Last weekend, I visited Washington, D.C.
I rode the Metro, took a taxi and wandered Capitol Hill for one glorious morning. Meandering through Eastern Market, I paused for a pastry and coffee, observing people pampering their lapdogs to breakfast on the patio seats next to them. I lingered in Capitol Hill books, a wonderland of literary treasures, blissfully scanning the mountains of books for ancient jewels. And just before I caught my flight back to Abilene, I paused in the National Art Gallery – maybe my favorite feature of our nation’s capital – to wonder at the Dutch Masters, standing mere inches away from paintings by Degas, Renoir, Monet and Van Gogh.
And I did it all alone.
Anticipating the weekend, I wondered if the trip would be lonely. With a graduate school interview bringing me to the area, it’s not like I could bring friends or family. But then, I wasn’t sure I would have anyway.
For several years, I’d thought, the best vacation would be one experienced on my own. But sometimes, the best part of a trip is looking forward to it.
Upon embarking on a journey, plans fall through, tempers flair and Murphy’s Law inevitably brings the unexpected hurtling into our carefully crafted schemes. If we can pick ourselves up enough to limp back home, we often declare the holiday a success by default.
Vacations are like Christmas – in the worst possible sense. They take people out of their natural element, cram them in with others and add a heaping dose of stress. And then we’re crushed when our comrades fail to suspend their inborn natures as the holiday collapses under the weight of cranky individuals and unfulfilled expectations.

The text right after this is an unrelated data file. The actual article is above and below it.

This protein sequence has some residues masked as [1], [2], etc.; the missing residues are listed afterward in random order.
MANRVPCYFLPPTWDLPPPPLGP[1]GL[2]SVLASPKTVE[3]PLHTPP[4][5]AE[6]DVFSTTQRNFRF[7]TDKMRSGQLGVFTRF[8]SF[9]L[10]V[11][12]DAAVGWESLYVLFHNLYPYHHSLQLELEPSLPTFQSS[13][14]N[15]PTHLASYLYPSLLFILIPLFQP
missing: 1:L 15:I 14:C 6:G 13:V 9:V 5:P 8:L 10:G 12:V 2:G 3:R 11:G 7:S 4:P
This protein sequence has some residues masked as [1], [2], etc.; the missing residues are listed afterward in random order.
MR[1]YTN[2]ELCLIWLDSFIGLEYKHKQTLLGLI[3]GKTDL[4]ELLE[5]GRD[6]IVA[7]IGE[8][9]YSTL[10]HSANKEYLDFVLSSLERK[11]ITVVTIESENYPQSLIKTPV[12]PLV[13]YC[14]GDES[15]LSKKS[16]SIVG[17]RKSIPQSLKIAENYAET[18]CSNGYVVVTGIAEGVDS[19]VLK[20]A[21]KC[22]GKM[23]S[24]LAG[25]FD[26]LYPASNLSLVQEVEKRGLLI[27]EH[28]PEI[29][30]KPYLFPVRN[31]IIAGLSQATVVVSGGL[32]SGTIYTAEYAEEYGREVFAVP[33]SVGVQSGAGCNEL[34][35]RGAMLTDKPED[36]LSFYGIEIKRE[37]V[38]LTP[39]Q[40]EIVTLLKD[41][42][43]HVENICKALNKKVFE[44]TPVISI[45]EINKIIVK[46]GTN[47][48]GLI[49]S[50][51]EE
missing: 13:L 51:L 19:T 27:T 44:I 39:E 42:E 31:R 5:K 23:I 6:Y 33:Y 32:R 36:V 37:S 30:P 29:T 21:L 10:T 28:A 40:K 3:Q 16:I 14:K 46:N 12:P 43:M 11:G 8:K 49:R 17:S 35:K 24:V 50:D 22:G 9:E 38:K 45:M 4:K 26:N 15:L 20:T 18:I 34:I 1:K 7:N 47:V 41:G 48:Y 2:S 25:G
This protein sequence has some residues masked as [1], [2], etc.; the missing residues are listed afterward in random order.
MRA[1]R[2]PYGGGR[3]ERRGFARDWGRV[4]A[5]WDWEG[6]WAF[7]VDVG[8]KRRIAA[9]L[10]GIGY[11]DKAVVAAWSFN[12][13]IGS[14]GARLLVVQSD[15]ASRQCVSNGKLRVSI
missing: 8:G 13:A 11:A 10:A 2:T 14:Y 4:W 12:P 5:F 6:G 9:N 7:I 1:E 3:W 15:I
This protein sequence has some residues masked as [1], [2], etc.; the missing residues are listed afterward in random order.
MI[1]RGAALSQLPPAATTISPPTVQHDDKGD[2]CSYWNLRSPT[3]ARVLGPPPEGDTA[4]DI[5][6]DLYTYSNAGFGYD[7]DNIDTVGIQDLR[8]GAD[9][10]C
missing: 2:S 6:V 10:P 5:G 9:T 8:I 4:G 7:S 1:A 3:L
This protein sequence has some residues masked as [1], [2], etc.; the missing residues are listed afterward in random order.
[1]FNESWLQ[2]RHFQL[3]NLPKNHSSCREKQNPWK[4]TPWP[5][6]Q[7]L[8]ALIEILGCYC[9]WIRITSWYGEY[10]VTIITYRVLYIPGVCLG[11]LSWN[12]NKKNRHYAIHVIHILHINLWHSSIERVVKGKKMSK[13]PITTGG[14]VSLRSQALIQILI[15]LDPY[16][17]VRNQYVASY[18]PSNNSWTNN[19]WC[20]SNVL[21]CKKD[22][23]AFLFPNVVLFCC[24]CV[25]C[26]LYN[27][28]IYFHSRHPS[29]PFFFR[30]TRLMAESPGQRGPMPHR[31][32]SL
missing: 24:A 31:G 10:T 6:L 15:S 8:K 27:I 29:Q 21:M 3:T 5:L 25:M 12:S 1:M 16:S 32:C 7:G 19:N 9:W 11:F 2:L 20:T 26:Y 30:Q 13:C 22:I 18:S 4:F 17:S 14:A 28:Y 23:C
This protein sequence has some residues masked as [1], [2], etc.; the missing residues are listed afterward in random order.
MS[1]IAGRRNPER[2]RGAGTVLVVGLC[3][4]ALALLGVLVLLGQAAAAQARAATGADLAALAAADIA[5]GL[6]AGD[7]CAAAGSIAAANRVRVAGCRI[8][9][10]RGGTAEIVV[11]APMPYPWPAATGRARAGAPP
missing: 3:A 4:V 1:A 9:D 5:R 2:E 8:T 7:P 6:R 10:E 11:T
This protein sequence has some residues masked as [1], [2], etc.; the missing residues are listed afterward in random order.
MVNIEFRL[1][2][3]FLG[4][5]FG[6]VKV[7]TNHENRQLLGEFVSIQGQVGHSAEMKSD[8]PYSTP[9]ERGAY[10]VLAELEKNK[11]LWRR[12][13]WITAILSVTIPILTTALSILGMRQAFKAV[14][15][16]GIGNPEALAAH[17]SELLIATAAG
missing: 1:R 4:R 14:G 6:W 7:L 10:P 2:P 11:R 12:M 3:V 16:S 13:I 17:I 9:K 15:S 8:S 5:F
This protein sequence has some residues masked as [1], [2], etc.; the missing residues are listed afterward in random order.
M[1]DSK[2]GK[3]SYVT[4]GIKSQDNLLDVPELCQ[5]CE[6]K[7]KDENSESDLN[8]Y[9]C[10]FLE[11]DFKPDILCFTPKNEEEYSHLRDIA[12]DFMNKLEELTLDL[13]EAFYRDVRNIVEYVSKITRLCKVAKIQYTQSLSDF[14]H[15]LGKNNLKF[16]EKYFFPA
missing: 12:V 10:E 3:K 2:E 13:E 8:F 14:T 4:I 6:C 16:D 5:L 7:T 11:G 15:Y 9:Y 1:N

Solo vacations paint the scene a little differently. So a plan falls through? So it rains? So you ride the Metro in the wrong direction for six stops?
A normal vacation adds all these variables to cramped space and multiple tempers. But on this trip, my plans serenely adjusted to each minor bump on the Metro ride. I only felt responsible for my own attitude and happiness.
My D.C. jaunt was everything I’d hoped. It lasted only a couple days, it rained, I constantly felt just a little lost and I only had about 15 minutes to absorb the brilliance of my beloved Dutch Masters by the time I found the National Art Gallery.
But I wandered the sidewalks of D.C., beaming with an unperturbed smile even in my more befuddled moments. It was my weekend, it was my trip and, for just a couple days, D.C. was my city to take.